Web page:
Jorge: This notion of conceptual integrity might be a good segue for talking about the subject that brings us together today, which is the work of Christopher Alexander.

Dorian: Definitely.

Jorge: You shared a post summarizing Alexander’s work in the wake of his death. I know that you have been a student of Alexander’s work for a long time. And I described your post on Twitter as a lovely summary of his work. And I was hoping that we would talk a little bit about that. So, who was Christopher Alexander?

A Pattern Language

Dorian: Christopher Alexander was an architect. He was, up until last week. You’re an architect yourself, so you would have bumped into him at least a couple of times during your training, I’m sure. He was a sort of a heterodox figure in architecture, and deeply misunderstood and reviled by architects themselves, but then had a sort of second… Well, maybe not reviled. I mean, there were a lot of people that had a lot of I want to say mixed feelings about him, for sure and within the architecture field itself.

But he had a second sort of fan base in software going back to probably about the 1990s, even the early nineties. And I think and that was mainly for his most popular book, which is also the most popular book ever by Oxford University Press, which is called A Pattern Language. And Alexander considered himself mainly trying to teach the world effectively to try… and he was using phrases like, “creating life,” “make God appear in a field,” you know? He was saying sort of, quasi-mystical things, but he was almost serious about it. I mean, he was definitely serious about himself. And this is sort of what got the architects bristling, was he kind of believed that there are objective ways to make things that are harmonious and whole with the environment and with making people effectively feel better about themselves and carrying on with their lives. And that part definitely was weakly if at all communicated to the software industry. And it certainly…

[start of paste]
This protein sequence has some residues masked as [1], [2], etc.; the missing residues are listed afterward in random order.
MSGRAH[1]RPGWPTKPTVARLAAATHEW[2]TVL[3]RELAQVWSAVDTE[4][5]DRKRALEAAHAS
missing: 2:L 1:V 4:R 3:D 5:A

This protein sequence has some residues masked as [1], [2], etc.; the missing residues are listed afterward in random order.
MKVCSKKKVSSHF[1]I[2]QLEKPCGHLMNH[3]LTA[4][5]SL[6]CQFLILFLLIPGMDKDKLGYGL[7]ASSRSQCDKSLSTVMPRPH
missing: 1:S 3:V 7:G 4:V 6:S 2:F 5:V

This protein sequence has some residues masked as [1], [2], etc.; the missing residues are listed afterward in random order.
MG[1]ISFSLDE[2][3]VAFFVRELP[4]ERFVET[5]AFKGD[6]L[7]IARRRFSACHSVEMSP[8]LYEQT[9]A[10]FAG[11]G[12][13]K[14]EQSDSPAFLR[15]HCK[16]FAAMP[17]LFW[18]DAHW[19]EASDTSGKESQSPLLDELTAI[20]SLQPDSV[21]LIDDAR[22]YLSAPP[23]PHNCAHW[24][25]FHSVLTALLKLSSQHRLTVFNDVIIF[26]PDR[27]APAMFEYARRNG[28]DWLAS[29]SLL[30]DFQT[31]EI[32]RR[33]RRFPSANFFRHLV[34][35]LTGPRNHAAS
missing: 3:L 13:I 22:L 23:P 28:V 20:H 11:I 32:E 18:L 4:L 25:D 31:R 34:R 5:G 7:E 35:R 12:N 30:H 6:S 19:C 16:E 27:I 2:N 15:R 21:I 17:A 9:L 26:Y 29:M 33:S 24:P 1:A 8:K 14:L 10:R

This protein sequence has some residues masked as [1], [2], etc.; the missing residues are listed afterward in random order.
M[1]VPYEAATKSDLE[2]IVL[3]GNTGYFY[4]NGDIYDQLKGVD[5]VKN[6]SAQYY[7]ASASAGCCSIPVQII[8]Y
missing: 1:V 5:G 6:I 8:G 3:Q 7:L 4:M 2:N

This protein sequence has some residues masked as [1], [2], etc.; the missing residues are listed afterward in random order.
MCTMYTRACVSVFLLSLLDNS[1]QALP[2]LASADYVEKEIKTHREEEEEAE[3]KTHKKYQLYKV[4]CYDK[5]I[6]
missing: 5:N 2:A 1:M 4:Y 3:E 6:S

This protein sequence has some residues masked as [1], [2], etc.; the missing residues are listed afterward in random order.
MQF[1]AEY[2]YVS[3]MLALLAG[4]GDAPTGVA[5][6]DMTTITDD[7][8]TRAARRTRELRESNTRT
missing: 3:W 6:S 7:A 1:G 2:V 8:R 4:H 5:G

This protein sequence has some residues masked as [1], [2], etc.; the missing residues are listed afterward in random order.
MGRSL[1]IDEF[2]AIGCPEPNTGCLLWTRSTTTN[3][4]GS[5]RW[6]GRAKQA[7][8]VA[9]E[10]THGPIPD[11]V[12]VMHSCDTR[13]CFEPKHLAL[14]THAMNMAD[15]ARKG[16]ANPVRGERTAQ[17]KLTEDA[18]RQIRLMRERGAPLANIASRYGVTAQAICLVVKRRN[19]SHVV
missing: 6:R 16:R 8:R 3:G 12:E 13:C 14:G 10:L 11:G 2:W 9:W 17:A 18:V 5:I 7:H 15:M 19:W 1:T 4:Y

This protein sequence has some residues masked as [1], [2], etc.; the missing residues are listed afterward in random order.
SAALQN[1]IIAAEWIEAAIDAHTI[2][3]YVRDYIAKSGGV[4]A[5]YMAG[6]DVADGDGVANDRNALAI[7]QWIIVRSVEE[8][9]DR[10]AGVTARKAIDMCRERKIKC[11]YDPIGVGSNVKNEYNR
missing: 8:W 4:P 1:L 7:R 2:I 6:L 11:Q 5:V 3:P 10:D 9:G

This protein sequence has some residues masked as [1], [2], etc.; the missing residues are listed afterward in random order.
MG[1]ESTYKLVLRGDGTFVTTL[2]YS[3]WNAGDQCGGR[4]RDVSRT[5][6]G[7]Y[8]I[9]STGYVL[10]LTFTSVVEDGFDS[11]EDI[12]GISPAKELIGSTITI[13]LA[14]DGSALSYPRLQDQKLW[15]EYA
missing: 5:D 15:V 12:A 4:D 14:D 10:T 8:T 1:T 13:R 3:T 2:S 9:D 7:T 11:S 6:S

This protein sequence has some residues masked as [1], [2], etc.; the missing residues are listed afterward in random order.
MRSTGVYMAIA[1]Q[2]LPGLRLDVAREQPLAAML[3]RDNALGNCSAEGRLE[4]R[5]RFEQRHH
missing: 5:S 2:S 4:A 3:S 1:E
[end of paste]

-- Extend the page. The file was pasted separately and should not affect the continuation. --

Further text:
You know, I came to Christopher Alexander through A Pattern Language, but I bought it [and] didn’t read it for 10 years. The first one that I read was his actual Ph.D. thesis, called Notes On the Synthesis of Form. And I’m glad I actually read the first one first because I think if I had started with Patterns, I probably would have misunderstood it as well.

Jorge: The impression that I get is that the software world adopted this notion of patterns. And for people who haven’t seen the book, A Pattern Language _describes — this is my poor take, and you’ll probably do a better job of describing this than I will — but it describes a way of designing spaces meant to be occupied by people, whether… I think that the subtitle is something like, _Towns

Dorian: Towns, Buildings, Construction, yeah.

Jorge: Towns, Buildings, Construction. So, there’s this implication that it’s at different scales, and it’s a way to specify a system for people to design their own environments somehow.